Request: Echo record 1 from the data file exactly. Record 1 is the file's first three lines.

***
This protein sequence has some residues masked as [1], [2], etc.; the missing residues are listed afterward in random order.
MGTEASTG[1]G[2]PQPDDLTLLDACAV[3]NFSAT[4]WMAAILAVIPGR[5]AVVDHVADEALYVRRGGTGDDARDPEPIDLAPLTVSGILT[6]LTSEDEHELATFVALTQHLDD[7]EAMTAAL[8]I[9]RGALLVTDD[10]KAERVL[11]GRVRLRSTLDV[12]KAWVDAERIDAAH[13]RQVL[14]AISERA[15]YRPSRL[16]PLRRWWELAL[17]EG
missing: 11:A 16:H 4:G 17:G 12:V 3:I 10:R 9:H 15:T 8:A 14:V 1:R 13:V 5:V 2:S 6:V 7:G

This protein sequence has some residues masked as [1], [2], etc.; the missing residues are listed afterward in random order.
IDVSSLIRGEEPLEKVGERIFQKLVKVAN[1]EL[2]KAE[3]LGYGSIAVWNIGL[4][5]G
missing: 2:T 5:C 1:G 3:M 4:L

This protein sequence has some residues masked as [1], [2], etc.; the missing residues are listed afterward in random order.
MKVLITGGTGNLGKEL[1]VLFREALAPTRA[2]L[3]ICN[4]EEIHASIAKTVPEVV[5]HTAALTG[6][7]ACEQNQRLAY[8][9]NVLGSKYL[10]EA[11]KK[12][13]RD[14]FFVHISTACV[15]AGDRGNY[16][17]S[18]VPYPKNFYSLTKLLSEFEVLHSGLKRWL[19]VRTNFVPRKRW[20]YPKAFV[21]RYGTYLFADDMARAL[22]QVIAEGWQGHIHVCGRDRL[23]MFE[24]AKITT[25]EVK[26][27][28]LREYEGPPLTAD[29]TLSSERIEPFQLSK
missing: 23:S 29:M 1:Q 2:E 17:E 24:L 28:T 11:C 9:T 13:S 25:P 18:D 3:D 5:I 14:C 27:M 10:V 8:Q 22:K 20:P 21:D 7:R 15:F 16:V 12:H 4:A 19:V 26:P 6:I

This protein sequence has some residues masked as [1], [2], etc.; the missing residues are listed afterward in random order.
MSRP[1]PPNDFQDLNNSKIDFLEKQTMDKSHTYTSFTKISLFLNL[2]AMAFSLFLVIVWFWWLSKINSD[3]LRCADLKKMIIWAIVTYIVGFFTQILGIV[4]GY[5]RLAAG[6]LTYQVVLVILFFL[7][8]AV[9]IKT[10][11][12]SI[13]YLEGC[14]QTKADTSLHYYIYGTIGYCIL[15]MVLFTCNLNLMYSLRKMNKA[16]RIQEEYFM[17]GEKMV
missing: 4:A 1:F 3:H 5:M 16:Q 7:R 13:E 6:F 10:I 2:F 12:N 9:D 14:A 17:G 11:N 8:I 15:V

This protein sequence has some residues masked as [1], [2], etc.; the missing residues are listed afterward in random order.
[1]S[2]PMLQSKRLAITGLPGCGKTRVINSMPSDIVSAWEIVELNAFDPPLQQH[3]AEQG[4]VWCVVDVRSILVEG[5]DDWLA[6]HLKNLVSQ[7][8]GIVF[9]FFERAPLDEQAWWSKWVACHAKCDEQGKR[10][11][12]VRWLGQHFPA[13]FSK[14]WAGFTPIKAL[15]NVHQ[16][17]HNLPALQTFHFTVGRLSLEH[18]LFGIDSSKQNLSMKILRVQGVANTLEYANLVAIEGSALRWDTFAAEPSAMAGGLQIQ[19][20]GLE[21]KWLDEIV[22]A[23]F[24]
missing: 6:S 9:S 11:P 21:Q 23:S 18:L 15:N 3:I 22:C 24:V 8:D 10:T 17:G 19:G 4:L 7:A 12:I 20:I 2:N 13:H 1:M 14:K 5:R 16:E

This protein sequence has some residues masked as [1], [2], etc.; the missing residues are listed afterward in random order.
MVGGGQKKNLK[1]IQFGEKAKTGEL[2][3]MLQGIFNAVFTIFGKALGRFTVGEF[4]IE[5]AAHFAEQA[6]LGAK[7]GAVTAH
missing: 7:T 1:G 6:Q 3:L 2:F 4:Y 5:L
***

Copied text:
This protein sequence has some residues masked as [1], [2], etc.; the missing residues are listed afterward in random order.
MGTEASTG[1]G[2]PQPDDLTLLDACAV[3]NFSAT[4]WMAAILAVIPGR[5]AVVDHVADEALYVRRGGTGDDARDPEPIDLAPLTVSGILT[6]LTSEDEHELATFVALTQHLDD[7]EAMTAAL[8]I[9]RGALLVTDD[10]KAERVL[11]GRVRLRSTLDV[12]KAWVDAERIDAAH[13]RQVL[14]AISERA[15]YRPSRL[16]PLRRWWELAL[17]EG
missing: 11:A 16:H 4:G 17:G 12:V 3:I 10:R 9:H 15:T 8:A 14:V 1:R 13:V 5:V 2:S 6:V 7:G